Governor Gavin Newsom’s power limited during Covid-19 by Judge

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A judge on Monday preliminarily ordered California Gov. Gavin Newsom to stop issuing directives related to the coronavirus that might interfere with state law.

Sutter County Superior Court Judge Sarah Heckman tentatively ruled that one of the dozens of executive orders Newsom has issued overstepped his authority and was “an unconstitutional exercise of legislative power.”

It’s the second time a judge in the same county has reached the same conclusion, which runs counter to other state and federal court decisions backing the governor’s emergency powers. An appeals court quickly stayed the earlier order in June.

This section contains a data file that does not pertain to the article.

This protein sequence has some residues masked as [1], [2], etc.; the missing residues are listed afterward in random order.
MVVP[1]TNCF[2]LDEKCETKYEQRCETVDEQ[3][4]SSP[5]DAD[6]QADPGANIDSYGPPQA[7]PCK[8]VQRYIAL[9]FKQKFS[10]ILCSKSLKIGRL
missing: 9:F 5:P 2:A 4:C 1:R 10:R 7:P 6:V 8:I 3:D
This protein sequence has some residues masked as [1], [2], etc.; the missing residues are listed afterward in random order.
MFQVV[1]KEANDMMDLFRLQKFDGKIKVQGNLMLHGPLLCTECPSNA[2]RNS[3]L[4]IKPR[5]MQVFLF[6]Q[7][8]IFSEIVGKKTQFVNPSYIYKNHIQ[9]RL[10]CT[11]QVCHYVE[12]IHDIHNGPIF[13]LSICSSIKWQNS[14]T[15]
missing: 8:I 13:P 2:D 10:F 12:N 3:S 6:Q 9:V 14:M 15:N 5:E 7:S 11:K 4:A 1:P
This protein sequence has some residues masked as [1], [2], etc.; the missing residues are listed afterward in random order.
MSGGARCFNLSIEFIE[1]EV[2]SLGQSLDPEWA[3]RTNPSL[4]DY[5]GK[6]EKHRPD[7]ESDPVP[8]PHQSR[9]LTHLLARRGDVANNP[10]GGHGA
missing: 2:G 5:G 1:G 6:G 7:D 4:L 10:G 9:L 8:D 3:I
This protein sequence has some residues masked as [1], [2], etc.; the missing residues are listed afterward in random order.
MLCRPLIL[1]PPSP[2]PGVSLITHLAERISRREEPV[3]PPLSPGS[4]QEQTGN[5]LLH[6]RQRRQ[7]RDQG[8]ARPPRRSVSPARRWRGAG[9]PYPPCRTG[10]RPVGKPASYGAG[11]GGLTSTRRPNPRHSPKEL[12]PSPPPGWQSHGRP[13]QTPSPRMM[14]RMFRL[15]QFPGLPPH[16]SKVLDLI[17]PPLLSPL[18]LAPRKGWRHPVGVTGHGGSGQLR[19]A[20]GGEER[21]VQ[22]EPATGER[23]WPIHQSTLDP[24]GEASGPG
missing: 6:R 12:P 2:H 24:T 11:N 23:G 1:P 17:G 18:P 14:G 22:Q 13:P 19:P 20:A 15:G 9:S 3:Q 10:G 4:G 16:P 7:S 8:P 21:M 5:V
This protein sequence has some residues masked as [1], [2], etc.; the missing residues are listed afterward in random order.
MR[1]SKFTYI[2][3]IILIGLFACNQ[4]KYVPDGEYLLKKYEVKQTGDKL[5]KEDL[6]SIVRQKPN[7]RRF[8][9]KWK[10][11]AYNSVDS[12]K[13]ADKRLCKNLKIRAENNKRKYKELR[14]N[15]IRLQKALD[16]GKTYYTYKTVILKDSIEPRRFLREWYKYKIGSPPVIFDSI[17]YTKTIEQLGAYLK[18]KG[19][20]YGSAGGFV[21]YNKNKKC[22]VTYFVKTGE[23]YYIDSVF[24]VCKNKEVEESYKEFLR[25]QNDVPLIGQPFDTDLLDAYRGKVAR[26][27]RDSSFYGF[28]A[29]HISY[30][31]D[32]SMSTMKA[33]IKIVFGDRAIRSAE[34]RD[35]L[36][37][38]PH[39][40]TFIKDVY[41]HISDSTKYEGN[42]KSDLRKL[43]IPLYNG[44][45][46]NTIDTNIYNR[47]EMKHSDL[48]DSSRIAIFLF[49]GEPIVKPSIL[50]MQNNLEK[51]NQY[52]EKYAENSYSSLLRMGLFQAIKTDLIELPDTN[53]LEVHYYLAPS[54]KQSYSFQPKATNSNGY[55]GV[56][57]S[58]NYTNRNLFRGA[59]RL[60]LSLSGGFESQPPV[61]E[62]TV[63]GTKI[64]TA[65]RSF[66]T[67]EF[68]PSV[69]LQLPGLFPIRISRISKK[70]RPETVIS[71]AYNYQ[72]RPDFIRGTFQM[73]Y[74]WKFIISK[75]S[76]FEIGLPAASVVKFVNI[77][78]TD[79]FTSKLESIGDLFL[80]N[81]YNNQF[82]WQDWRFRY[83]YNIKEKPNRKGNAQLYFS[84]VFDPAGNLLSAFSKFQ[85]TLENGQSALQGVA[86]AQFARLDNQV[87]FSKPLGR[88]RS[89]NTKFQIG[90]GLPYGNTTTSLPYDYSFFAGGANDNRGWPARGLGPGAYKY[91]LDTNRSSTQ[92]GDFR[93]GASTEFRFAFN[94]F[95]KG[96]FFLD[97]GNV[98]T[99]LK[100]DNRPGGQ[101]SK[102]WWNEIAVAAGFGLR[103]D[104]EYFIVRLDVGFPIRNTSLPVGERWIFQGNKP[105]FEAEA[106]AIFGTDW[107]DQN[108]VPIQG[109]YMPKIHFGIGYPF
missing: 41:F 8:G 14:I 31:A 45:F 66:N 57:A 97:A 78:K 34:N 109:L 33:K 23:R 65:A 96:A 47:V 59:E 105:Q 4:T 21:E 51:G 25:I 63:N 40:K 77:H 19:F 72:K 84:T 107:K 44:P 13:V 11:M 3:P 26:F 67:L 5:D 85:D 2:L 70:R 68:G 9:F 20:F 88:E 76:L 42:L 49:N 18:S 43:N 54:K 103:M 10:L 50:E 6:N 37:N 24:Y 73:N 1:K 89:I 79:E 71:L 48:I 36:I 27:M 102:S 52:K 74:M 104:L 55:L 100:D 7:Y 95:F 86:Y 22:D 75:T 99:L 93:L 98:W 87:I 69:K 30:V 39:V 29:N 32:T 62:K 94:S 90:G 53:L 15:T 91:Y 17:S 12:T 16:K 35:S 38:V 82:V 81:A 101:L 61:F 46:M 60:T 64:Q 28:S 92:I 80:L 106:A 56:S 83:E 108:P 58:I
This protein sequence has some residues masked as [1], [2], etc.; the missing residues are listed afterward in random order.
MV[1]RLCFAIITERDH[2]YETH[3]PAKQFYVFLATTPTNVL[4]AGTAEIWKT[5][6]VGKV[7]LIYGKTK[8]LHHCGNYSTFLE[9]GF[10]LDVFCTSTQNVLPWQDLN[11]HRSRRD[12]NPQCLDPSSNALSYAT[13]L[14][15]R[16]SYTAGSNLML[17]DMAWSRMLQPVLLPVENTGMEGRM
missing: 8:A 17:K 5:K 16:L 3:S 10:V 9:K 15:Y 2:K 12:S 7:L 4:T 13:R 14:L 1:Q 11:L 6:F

Heckman’s decision will become final in 10 days unless Newsom’s attorneys can raise new challenges. Newsom did not immediately comment or say if he will appeal.

More than 22 million people are registered to vote in California, which is about 88% of all eligible adults. All voters got a ballot in the mail this year as part of the state’s effort to encourage people to vote remotely to avoid spreading the coronavirus.

Despite the mail-in ballots, in-person voting has started in most counties across the state. To curb the spread of COVID-19, the state Legislature allowed counties to offer fewer in-person polling places in exchange for opening them earlier, with some counties opening voting places last Friday.

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